left from Zakros, Crete is shaped in the form of an animal skin typical for that era.]]Copper was known to some of the oldest civilizations on record, and has a history of use that is at least 10,000 years old. A copper pendant was found in what is now northern Iraq that dates to 8700 BC. By 5000 BC, there are signs of copper smelting, the refining of copper from simple copper oxides such as malachite or azurite. The earliest signs of gold use, by contrast, appear around 4000 BC. There are copper and bronze artifacts from Sumerian cities that date to 3000 BC, and Egyptian artifacts in copper and copper alloyed with tin nearly as old. In one pyramid, a copper plumbing system was found that is 5000 years old.
The Egyptians found that adding a small amount of tin made the metal easier to cast, so bronze alloys were found in Egypt almost as soon as copper was found. Use of copper in ancient China dates to at least 2000 BC. By 1200 BC excellent bronzes were being made in China. Note that these dates are affected by wars and conquest, as copper is easily melted down and reused. In Europe, Oetzi the Iceman, a well-preserved male dated to 3200 BC, was found with a copper-tipped axe whose metal was 99.7% pure. High levels of arsenic in his hair suggests he was involved in copper smelting. Brass, an alloy of zinc and copper, was known to the Greeks but first used extensively by the Romans.
The use of bronze was so pervasive in a certain era of civilization that it has been named the Bronze Age. The transitional period in certain regions between the preceding Neolithic period and the Bronze Age is termed the Chalcolithic, with some high-purity copper tools being used alongside stone tools.
Historical copper mining
Copper has been mined for many centuries. By 2000 BC, Europe was using copper-tin alloys or ‘bronze’. The Bronze Age is taken as 2500 BC to 600 BC. During the Bronze age, copper was mined in the British Isles mainly in the following locations:
* South West County Cork
* West Wales (e.g. Cwmwystwyth)
* North Wales (e.g. Great Orme)
* Anglesey (Parys Mountain)
* Cheshire (Alderley Edge)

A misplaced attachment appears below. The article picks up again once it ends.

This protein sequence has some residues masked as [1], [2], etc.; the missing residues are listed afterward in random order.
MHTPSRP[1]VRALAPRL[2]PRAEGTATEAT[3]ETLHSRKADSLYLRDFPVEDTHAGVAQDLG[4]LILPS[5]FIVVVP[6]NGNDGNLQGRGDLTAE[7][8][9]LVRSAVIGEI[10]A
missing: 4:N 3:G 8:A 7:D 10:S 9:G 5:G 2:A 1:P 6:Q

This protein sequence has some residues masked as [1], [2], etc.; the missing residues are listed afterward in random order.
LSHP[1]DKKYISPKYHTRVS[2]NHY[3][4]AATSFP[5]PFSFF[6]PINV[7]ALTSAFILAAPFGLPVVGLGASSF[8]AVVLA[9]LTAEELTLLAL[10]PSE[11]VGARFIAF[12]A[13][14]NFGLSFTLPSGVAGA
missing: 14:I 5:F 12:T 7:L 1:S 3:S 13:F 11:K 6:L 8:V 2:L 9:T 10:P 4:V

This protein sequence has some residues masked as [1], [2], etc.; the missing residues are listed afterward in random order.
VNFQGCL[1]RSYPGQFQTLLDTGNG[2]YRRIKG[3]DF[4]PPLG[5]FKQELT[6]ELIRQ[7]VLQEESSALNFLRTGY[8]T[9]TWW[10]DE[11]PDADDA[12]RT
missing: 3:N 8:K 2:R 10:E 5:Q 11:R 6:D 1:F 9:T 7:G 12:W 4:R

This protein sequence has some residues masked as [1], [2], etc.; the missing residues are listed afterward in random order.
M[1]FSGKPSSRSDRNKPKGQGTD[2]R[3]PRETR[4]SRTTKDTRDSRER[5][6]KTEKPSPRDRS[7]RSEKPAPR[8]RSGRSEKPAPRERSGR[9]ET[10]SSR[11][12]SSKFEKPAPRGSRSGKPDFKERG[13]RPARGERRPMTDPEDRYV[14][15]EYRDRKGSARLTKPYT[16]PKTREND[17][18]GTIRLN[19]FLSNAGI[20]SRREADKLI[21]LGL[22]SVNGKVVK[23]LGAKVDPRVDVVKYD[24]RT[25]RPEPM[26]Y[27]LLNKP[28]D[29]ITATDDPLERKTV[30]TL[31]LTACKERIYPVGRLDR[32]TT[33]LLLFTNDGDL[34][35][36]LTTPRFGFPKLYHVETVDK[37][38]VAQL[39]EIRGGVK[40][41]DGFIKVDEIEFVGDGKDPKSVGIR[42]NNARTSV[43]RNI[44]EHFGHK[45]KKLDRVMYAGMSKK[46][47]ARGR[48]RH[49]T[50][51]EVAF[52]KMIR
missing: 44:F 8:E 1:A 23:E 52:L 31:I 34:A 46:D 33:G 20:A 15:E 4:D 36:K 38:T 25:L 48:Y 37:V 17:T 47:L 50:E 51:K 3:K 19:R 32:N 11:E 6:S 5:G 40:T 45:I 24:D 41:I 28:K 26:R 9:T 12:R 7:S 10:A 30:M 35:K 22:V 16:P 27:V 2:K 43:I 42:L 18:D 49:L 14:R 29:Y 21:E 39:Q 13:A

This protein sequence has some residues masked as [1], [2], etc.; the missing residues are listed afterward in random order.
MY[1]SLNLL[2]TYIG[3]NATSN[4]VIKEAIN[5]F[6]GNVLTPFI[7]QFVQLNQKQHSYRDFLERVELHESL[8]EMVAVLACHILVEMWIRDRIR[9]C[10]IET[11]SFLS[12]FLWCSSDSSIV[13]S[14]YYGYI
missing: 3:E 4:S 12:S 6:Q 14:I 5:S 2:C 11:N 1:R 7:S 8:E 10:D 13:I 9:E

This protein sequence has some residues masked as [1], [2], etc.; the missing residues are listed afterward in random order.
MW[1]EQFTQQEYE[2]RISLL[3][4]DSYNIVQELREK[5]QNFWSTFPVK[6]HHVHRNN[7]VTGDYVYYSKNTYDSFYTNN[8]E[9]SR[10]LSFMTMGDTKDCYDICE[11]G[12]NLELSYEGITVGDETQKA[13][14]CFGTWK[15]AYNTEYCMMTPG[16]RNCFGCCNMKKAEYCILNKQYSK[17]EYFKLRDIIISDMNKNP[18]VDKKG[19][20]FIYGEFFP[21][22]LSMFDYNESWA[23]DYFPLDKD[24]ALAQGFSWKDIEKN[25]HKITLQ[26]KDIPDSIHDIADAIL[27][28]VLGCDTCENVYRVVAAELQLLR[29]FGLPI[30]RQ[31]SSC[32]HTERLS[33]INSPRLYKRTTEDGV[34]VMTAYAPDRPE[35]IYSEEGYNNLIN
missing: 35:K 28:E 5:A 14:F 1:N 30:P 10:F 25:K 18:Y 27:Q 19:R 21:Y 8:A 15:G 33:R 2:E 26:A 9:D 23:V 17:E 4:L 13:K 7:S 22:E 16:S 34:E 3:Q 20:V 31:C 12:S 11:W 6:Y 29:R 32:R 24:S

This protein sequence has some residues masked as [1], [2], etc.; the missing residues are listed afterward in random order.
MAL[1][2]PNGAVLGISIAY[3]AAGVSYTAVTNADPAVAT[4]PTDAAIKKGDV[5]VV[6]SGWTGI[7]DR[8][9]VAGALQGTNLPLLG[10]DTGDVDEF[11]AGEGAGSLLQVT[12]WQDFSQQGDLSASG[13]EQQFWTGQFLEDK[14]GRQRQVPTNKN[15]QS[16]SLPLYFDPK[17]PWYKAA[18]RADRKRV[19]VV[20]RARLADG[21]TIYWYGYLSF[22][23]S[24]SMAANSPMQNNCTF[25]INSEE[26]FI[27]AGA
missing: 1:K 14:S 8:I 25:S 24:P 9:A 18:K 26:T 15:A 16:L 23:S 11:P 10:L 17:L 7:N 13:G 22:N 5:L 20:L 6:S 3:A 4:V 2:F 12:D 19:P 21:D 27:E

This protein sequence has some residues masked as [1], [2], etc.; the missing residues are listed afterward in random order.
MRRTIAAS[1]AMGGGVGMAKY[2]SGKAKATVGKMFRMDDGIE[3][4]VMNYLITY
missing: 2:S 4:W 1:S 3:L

* Staffordshire (e.g. Ecton Mine)
* Isle of Man, which is between England and Northern Ireland
At Great Orme in North Wales, such working extended for a depth of 70 metres (ref: O’Brien, W., Bronze Age Copper Mining in Britain and Ireland) At Alderley Edge in Cheshire, carbon dates have established mining at around 2280 - 1890 BC (at 95% probability) (ref: Timberlake and Prag, 2005).
Copper is essential in all higher plants and animals. Copper is carried mostly in the bloodstream on a plasma protein called ceruloplasmin. When copper is first absorbed in the gut it is transported to the liver bound to albumin. Copper is found in a variety of enzymes, including the copper centers of cytochrome c oxidase and the enzyme superoxide dismutase (containing copper and zinc). In addition to its enzymatic roles, copper is used for biological electron transport. The blue copper proteins that participate in electron transport include azurin and plastocyanin. The name "blue copper" comes from their intense blue color arising from a ligand-to-metal charge transfer (LMCT) absorption band around 600 nm.
Most molluscs and some arthropods such as the horseshoe crab use the copper-containing pigment hemocyanin rather than iron-containing hemoglobin for oxygen transport, so their blood is blue when oxygenated rather than red.
It is believed that zinc and copper compete for absorption in the digestive tract so that a diet that is excessive in one of these minerals may result in a deficiency in the other. The RDA for copper in normal healthy adults is 0.9 mg/day.
All copper compounds, unless otherwise known, should be treated as if they were toxic. Thirty grams of copper sulfate is potentially lethal in humans. The suggested safe level of copper in drinking water for humans varies depending on the source, but tends to be pegged at 1.5 to 2 mg/L. The DRI Tolerable Upper Intake Level for adults of dietary copper from all sources is 10 mg/day. In toxicity, copper can inhibit the enzyme dihydrophil hydratase, an enzyme involved in haemopoiesis.
A significant portion of the toxicity of copper comes from its ability to accept and donate single electrons as it changes oxidation state. This catalyzes the production of very reactive radical ions such as hydroxyl radical in a manner similar to fenton chemistry. This catalytic activity of copper is used by the enzymes that it is associated with and is thus only toxic when unsequestered and unmediated. This increase in unmediated reactive radicals is generally termed oxidative stress and is an active area of research in a variety of diseases where copper may play an important but more subtle role than in acute toxicity.